You are currently viewing How much will the IRS settle for in an Offer in Compromise agreement?

How much will the IRS settle for in an Offer in Compromise agreement?

How much will the IRS settle for in an Offer in Compromise agreement?

The IRS offer in compromise agreement (OIC) is a government-sanctioned tax debt settlement program created by the Internal Revenue Service to help taxpayers settle their tax debts for a fraction of the full amount of what they owe. A taxpayer is enrolled in this program when an agreement has been reached between that taxpayer and the Internal revenue Service (IRS) on a reduced amount to be paid against the full amount of tax debts owed by the taxpayer.

An Offer in Compromise agreement may seem like a great solution to the mounting debts of most taxpayers but the truth is that just a fraction of taxpayers that apply for the OIC program will qualify for it.

Only about 40% of total applicants get accepted for the Offer in Compromise program, this is because the IRS always ensures that only those who will not be able to pay the total debt owed at the due time get on the OIC program. After assessment by the IRS, taxpayers who may be able to fully pay the tax debts through an installment payment agreement or any other means of payment will not qualify for the OIC and are therefore placed on alternative methods of payment that are more suitable for their respective situations.


Considerations for IRS Offer of Compromise

The IRS does not have a specific settlement amount for given amounts of tax debt owed. The amount to be paid by different taxpayers depends on the individual and unique financial situation. Therefore, the agreed-upon Offer in Compromise settlement amount of one taxpayer may be different from the agreed amount for another taxpayer.

Certain factors are usually considered when drawing up an Offer in Compromise suitable for each taxpayer to determine how much they will eventually pay. The factors include:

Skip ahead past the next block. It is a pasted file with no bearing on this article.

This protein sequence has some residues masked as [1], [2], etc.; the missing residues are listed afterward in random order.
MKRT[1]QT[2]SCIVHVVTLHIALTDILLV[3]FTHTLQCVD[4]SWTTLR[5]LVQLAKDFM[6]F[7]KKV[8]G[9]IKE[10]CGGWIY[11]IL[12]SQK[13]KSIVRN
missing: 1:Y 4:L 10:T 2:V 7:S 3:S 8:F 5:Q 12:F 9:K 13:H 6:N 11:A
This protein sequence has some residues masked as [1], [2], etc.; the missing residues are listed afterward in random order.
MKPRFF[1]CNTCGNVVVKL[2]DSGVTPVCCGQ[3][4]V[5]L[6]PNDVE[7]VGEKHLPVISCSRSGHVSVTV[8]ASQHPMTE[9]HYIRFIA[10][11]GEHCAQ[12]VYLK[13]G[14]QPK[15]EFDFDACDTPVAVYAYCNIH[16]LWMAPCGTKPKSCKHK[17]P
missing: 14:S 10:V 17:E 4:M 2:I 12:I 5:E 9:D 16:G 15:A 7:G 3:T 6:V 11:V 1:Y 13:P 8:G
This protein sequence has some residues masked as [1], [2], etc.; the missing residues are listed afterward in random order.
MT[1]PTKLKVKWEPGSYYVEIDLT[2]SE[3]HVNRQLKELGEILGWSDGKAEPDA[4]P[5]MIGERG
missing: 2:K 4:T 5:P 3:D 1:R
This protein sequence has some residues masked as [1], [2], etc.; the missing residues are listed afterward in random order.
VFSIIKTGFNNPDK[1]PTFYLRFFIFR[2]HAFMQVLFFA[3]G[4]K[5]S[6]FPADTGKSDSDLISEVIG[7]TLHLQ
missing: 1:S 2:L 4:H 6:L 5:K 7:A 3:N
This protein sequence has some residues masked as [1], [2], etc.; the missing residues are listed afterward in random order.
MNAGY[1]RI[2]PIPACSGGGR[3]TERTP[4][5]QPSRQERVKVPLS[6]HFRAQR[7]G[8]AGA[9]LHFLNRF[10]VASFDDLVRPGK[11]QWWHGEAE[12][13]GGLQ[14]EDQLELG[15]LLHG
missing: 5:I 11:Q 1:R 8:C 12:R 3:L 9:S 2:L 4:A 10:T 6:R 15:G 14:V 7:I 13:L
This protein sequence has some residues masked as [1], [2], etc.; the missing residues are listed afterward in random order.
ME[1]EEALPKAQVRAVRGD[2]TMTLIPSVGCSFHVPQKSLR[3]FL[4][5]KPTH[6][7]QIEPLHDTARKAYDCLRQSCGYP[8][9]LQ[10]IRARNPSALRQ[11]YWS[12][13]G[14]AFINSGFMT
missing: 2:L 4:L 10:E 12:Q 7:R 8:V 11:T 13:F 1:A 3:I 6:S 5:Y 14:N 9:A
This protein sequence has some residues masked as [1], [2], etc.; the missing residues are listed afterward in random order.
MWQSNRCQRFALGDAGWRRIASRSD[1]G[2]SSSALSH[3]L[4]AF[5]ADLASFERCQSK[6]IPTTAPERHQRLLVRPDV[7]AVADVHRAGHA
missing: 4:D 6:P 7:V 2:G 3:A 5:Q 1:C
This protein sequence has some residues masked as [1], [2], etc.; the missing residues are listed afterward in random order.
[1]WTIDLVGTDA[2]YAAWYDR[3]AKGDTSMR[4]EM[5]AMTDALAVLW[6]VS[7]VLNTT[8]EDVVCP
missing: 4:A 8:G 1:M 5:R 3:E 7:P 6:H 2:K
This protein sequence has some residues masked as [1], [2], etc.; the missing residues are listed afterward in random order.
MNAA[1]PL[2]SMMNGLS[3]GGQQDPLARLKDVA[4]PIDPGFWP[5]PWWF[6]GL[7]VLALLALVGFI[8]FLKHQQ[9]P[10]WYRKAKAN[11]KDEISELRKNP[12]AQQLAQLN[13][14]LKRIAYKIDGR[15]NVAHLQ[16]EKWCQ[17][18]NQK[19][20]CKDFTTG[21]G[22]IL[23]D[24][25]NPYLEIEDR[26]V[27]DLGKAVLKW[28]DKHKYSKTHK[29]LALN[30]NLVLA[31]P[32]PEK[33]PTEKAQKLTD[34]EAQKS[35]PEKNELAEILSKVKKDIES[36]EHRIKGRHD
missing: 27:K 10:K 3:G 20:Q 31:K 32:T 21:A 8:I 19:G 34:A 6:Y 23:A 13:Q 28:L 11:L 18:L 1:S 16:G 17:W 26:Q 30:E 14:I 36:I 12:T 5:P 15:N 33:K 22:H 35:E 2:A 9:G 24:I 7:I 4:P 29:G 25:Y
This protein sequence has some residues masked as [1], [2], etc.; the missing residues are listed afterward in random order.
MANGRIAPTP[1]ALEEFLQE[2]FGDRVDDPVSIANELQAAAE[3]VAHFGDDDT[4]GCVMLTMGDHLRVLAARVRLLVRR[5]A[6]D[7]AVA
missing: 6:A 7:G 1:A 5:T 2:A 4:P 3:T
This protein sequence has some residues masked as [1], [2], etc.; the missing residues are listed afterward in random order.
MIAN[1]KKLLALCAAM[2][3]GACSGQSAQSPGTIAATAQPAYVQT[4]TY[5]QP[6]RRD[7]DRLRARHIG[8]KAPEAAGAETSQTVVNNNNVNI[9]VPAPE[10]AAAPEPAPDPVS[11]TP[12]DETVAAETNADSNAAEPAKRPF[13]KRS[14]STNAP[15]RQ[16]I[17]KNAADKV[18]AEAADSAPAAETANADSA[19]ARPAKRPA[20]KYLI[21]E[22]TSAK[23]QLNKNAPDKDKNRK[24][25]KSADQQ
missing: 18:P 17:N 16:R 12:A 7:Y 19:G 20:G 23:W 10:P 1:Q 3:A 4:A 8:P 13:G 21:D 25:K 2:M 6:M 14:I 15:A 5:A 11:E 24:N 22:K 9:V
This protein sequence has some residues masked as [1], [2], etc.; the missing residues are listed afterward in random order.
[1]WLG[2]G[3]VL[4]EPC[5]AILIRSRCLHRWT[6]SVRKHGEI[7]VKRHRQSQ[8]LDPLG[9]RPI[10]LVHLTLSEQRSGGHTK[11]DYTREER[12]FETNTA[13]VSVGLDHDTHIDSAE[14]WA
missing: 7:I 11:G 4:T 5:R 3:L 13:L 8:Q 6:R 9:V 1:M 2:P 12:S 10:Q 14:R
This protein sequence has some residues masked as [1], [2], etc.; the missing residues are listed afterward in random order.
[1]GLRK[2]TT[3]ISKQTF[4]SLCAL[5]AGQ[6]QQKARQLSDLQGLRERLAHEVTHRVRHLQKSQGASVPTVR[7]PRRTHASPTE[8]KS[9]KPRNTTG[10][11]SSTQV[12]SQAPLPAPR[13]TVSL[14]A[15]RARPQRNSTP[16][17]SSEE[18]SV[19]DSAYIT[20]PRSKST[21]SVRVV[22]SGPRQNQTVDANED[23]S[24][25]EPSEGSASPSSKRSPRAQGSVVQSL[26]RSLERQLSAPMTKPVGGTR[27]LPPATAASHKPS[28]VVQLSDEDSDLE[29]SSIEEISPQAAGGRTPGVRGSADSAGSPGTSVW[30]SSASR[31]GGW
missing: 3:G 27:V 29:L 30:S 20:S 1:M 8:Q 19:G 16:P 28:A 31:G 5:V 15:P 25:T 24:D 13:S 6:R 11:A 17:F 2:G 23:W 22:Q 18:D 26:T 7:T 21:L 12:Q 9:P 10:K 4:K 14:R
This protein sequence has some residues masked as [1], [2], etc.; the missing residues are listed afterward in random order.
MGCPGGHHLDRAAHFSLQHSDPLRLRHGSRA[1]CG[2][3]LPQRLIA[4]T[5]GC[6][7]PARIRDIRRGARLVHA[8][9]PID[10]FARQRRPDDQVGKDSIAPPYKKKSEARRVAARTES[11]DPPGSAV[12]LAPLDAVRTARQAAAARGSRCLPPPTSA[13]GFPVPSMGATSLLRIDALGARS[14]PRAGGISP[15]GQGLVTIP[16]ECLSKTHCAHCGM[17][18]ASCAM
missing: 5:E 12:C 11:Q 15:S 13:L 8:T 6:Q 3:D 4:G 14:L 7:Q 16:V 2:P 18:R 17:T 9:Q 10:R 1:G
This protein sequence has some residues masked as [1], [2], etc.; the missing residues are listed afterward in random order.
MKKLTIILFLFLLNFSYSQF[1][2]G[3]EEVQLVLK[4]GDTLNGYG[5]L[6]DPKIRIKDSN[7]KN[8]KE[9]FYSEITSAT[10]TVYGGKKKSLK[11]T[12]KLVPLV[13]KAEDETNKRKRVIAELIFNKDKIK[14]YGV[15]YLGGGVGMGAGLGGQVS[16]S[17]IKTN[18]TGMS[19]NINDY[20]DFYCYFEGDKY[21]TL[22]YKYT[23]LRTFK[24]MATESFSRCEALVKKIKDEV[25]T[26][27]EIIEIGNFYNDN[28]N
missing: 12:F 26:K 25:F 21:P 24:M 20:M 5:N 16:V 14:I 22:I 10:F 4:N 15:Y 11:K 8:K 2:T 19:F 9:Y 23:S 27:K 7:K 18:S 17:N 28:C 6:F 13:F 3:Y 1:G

1. The ability of the taxpayer to pay
  2. The income of the taxpayer
  3. The living expenses of the taxpayer
  4. The value of assets owned by the taxpayer


The IRS offer in Compromise Determination Process

The IRS ensures that they can get as much payment as is possible from a taxpayer in tax debt. Therefore, they have standard procedures they follow to determine the best Offer in Compromise settlement amount for each taxpayer. This amount is reached and agreed upon after the following checks:

  1. Determination of the total income that the taxpayer receives per month by going through payslips and business account statements.
  2. Determination of total cost of essential living expenses. The IRS may also help the taxpayer to cut down unreasonable expenses to create more room for the payment of their tax debts.
  3. A valuation of total assets owned by the taxpayer is carried out

After these assessments,  the possible Offer in Compromise settlement value can now be determined based on the results from the financial assessment. For acceptance, the IRS ensures the total amount agreed upon is equal to or greater than the taxpayer’s ability to pay and never lower than that.


The three main criteria required to qualify for the IRS Offer in Compromise

  1. If the taxpayer’s asset value and income are less than the full amount of tax debts to be paid.
  2. If there is a disagreement or genuine doubt about the existence of the tax debts or the amount of tax debts to be paid by the taxpayer.
  3. If due to certain circumstances, paying the full tax debts will lead to severe economic hardship for the taxpayer.

Possible reasons for IRS Offer in Compromise rejection.

There are pertinent reasons why close to 60% of applications for the IRS offer in compromise are usually rejected. After financial assessment by the IRS, it is discovered that the majority of applicants could afford to pay back their tax debts in full and also,  some do not provide important financial information and documents required for consideration. This eventually leads to the rejection of their appeal for an Offer in Compromise. Nevertheless, if a taxpayer does not agree with their rejection into the Offer in Compromise agreement program, an appeal can be made to the court for reconsideration.

Are you considering applying for an Offer in Compromise? Worried that you may not get accepted? Why not put it in the hands of a team of experienced professionals willing to fight on your behalf?

We are a tax relief firm dedicated to giving you the best results regarding resolving your tax debts. Our team of qualified professionals is available round the clock to provide you with the assistance you need. Contact us now at 888-585-8629 or 617-430-4674 or send us an email at

For more information, email


Internet subscribers, users, and online readers are advised not to act upon this information without seeking the service of a professional accountant. Any U.S. federal tax advice contained in this website is not intended to be used for the purpose of avoiding penalties, of any kind, under U.S. federal tax laws.